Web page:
Samaras: Tell me George, all these things about the conditions of Papademos… are they true?

Papandreou mumbled something about the way the journalists function and then said that Papademos had set five conditions. Samaras told him that he would reply in the morning. Before they hanged up the phone, Papandreou told Samaras that Papademos would call the New Democracy leader in a bit.

At about 1am of Thursday, Papademos called Samaras. The New Democracy leader asked him if he had set conditions for his nomination. After Papademos said no, Samaras asked him to deny this with a public statement. The current Prime Minister said that he couldn’t due to technical reasons, it was too late and he was all alone in his house, without his team. The next morning Papandreou and Samaras met at the Presidential Mansion, Karatzaferis was convinced to attend too. Samaras was furious that Papandreou lied to him so openly the previous night concerning the alleged Papademos’ conditions. The three politicians, under the President of the Republic, finally agreed on Papademos who later, in his first public statement outside the mansion, did Samaras the favor and denied that he had set any conditions in order to accept the post.

It has begun

Greece’s position within the euro was a historic conquest” of the country that “cannot be put in doubt” and “cannot depend on a referendum. (AP)

Evangelos Venizelos
Greek Finance Minister

It seems that Evangelos Venizelos’ big moment is … now. He has been waiting for this moment for years, since PASOK’s defeat in 2007. I remember his face on tv, speaking with his passionate manner that makes you think that he is shouting. PASOK had lost the elections, Venizelos didn’t wait at all and made statements about the need for a change of leadership in PASOK. He was speaking like a future PM and, paradoxically, he was merely the No2 of the defeated party in the elections.

The recovery of the word “mutiny” from PASOK’s history chest by George Papandreou touched the necessary sensitivities and instincts of the socialists who elected him as a chairman about a month later. It was funny times. We had a new right-wing government but the mainstream media were only talking about the internal elections of the party that lost. This is one of those small elements that can explain the term “PASOK’s deep state”.

Venizelos never recovered since then. Everybody knows that he has always been waiting for the right moment to strike back. After the resignation of Milena Apostolaki and his decision to break ranks from the Greek PM on the issue of the referendum, minutes after they both returned from Cannes last night, I think he will go for it either today or during the vote of confidence tomorrow midnight. In the second case, one cannot avoid to use the Cinderella metaphor and joke about it.

To set the record straight, the emergency Cabinet meeting that took place last Tuesday had unanimously supported the idea of the referendum. Evangelos Venizelos was there too.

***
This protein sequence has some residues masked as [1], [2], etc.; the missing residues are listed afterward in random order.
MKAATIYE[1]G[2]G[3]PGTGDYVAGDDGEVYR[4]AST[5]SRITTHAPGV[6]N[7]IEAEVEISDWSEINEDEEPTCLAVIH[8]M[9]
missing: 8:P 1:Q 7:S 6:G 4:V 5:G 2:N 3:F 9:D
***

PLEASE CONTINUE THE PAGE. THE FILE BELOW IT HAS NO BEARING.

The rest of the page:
The reasons for Venizelos’ indigestion

There has been some discussion about the unfortunate event that Greek Finance Minister, Evangelos Venizelos, had to be hospitalized for a minor appendicitis problem. I have been going through reports and tweets by Greek journalists and there is indeed a mistrust on the medical event. I decided to translate a report published in Greek journalist Kostas Vaxevanis’s website, To Kouti tis Pandoras (Pandora’s Box) about the possible backstage politics concerning Mr Venizelos’ illness.          *the text in italics is mine

“As it is well-known ill people and travelers cannot be blamed for a sin (Greek quote which forgives sick people and travelers for not attending the religious fasting). Evangelos Venizelos is ill since Tuesday early morning. He went to a (private) hospital having abdominal pains. Those who have been in the army, they know well that when you want to avoid doing a task you just tell the camp’s doctor that you have “abdominal pain” and you are considering sick even if you are not. You just say “it hurts”, making it sound as if they should treat you seriously. If they can’t find anything wrong, they usually conclude that it’s indigestion. In the meantime, your goal is achieved.

However, Mr Venizelos’ pain is not such a pain. He suffers from indigestion for quite a time. He is pregnant. He is trying to give birth to the developments that will benefit him. These are: elections.

Papandreou gave Venizelos the Ministry of Finance in order to make him harmless in the intra-PASOK political struggle and, at the same time, makes him a hateful Minister in the eyes of the public. The PM has bet on Venizelos’ political ambitions in the same way you place cheese on a mouse trap. However, he made a fatal mistake. He gave Venizelos Prime Ministerial powers and a veto right. For the sake of Venizelos, Papandreou got rid of all those people who constituted his political entourage. He neglected that, apart from his own political ambitions, Venizelos had a team of MPs who were following his orders.

The political goal of Venizelos was to hold elections so that Papandreou’s era is over with a defining defeat. When he returned from the haircut’s negotiations, Venizelos said it clearly. “The agreements need a consensus of 180 votes in the Parliament”. Since such a consensus couldn’t be achieved, that practically meant elections

Once more Papandreou did not see it coming. He accepted Venizelos’ proposal to exchange the idea of elections for the its tactical substitute, a referendum. Evangelos Venizelos endorsed the referendum in a live interview with ANT1 on Monday night and managed to inflate the popular and the political reaction. And today, he got sick.